Through the open doors along the hall, Will could see pictures of men in uniforms, young conquerors looking mighty and glad to be alive. Those same men lay in beds and watched old movies on TV, surrounded by children and grandchildren who sat tentatively bedside, sharing time. Through the open doors Will could hear the children gossip—Mr. Henderson from the church, he fell and broke his hip; no one likes the new preacher; Mizzus Abernathy at the store, she finally retired. Will saw a son-in-law change the channels, saw a granddaughter hold Christmas cards up and heard her read them aloud, saw a daughter hold her mother upright while she coughed up phlegm and blood, while her body shuddered and shook. Will saw women growing old, holding the hands of their mothers and fathers, exchanging what they could while they still had time.

Back at the duplex, Will thought as he drove from the clinic, my children will be spread out on the floor with their uncle, loudly playing a new game. His wife, my wife, our sister, our mother and father, our grandmother, will be seated around them, smiling and sleepy. Christmas music will be playing or a ballgame will be on TV. The room will be warm.

As he drove the rain began to fall again. Will thought of a brief prayer, asking that the wet roads from here to home not freeze. After the prayer he thought of a briefer thanksgiving, that ice was the most imminent danger he had to fear. He thought of a longer thanksgiving for all he was allowed, and for all that the generations had done that he would be allowed to avoid.

Before they drove home they would drive down the valley, following his brother Luke to another Catawba mill town, where his brother would preach the Christmas sermon to the town’s stagnant middle class. Luke had talked over his sermon with Will, had tested out his themes and parables, that morning before they ate dinner. Luke wanted to preach on Hauerwas’s critique of Neibuhr, on Augustine’s cities and idea of just wars, on the problems of the Constantinian shift and the fallacy of the so-called Christian nation. He and Will parried, honing thoughts, providing examples and counter-examples from philosophy and from Scripture, quoting, dragging in Kierkegaard and Chesterton, showing off their luxurious educations. In the midst of this Will looked up to see his grandfather in his big chair across the room, listening to them, looking amused and happy, looking grateful and justified.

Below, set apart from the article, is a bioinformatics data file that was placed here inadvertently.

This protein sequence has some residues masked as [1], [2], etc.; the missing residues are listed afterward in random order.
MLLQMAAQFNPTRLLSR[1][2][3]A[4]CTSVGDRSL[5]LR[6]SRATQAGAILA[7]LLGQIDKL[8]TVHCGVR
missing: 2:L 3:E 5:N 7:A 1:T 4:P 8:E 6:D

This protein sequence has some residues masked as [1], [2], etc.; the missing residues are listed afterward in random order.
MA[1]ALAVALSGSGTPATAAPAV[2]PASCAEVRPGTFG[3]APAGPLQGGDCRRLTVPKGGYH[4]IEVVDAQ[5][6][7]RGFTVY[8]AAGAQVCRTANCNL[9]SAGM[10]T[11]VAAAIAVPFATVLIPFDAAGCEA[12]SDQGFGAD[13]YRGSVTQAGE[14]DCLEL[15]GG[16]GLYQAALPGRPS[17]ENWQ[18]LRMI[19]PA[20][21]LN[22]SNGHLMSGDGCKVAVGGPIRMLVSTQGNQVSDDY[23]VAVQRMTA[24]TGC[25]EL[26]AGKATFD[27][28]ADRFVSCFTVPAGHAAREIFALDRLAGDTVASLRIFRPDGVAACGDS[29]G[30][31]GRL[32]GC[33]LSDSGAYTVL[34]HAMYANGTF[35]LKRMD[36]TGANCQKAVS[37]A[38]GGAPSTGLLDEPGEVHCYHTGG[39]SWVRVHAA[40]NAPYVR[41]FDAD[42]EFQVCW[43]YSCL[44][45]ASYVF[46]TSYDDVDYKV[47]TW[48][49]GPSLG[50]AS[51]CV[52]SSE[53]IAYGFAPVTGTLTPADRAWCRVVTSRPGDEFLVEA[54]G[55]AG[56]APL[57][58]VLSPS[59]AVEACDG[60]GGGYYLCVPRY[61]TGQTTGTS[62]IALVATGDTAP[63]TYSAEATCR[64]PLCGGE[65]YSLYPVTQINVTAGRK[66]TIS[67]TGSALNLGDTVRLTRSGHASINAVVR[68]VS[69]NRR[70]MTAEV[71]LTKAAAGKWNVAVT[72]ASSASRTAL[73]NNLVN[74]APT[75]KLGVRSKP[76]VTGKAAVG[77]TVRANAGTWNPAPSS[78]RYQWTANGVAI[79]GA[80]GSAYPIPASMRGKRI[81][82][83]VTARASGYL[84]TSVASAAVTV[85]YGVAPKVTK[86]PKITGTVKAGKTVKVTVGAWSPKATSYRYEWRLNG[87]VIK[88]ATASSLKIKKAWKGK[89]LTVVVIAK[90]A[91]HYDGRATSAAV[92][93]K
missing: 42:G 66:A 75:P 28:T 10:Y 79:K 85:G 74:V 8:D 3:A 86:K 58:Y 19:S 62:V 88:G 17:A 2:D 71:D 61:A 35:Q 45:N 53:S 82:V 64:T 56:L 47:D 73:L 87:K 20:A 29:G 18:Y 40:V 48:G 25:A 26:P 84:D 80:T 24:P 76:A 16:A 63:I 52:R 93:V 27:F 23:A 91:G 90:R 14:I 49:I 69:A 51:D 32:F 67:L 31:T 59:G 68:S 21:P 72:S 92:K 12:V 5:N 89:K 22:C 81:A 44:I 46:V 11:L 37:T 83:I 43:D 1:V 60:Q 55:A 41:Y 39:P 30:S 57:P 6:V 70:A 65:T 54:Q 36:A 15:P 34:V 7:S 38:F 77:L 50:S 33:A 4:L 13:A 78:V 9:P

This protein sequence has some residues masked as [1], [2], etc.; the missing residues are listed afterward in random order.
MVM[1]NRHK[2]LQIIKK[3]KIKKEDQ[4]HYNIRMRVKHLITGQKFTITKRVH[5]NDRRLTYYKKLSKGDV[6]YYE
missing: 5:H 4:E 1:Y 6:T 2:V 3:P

Drowning and infected, John Gardiner stopped breathing that March. In the funeral home the next day, his widow and his daughter asked Will Adams to write the obituary. The week before, Will had begun a new poem, trying to build some kind of frame or explanation, and he had that typescript in the breast pocket of his jacket. He took out that paper and his pen and went with his mother into the hallway. She shook her hands relentlessly. She gave him bare facts: positions, titles, years, memberships; and Will realized that she gave them to him in the unasked hope that he could turn them, concisely, into something like what they had known of John Gardiner.